Cannizzaro reaction

Schematic of the Cannizzaro reaction. Reagents: aldehyde, base, acid work-up. Product: primary alcohol, carboxylic acid.

The Cannizzaro reaction is a redox reaction in which two molecules of an aldehyde are reacted to produce a primary alcohol and a carboxylic acid using a hydroxide base. The reaction begins with hydroxide attack on the carbonyl carbon followed by deprotonation to give a dianion. This unstable intermediate releases a hydride anion which attacks another molecule of aldehyde. In this process the dianion converts to a carboxylate anion and the aldehyde to an alkoxide. The alkoxide then picks up a proton from water to provide the alcohol final product, while the caboxylate is converted to the carboxylic acid product after acid work-up.[1]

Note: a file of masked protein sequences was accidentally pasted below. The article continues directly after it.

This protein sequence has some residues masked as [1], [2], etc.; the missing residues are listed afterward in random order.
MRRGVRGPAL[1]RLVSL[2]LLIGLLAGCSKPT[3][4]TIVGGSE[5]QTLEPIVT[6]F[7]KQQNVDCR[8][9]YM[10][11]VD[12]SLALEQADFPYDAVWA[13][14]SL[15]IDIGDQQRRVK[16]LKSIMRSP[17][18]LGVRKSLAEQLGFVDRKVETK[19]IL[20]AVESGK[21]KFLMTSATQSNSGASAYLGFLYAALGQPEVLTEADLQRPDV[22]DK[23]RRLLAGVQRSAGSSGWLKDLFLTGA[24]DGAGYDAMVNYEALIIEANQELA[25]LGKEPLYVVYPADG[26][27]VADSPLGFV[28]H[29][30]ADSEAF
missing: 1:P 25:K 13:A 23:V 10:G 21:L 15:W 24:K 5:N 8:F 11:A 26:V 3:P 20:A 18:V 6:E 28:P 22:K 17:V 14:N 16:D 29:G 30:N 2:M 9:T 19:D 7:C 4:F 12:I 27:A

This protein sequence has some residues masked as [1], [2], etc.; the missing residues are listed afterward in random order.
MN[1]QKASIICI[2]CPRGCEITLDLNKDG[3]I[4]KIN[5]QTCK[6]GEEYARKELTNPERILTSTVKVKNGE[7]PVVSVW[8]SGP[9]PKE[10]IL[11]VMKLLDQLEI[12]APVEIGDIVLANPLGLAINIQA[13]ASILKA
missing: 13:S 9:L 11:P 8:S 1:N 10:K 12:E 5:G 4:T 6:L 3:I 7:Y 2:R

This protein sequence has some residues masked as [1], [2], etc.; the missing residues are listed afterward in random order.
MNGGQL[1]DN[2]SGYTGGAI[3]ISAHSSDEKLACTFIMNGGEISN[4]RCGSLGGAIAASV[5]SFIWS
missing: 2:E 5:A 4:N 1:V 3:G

Mechanism of the Cannizzaro reaction. Hydride transfer. The carboxylate is less basic than water, thus can not pick up a proton and requires an acid workup to protonate. The alkoxide is more basic than water so this reaction can proceed.


Cannizzaro, S. Ann. Chem. Pharm. 1853, 88, 129–130.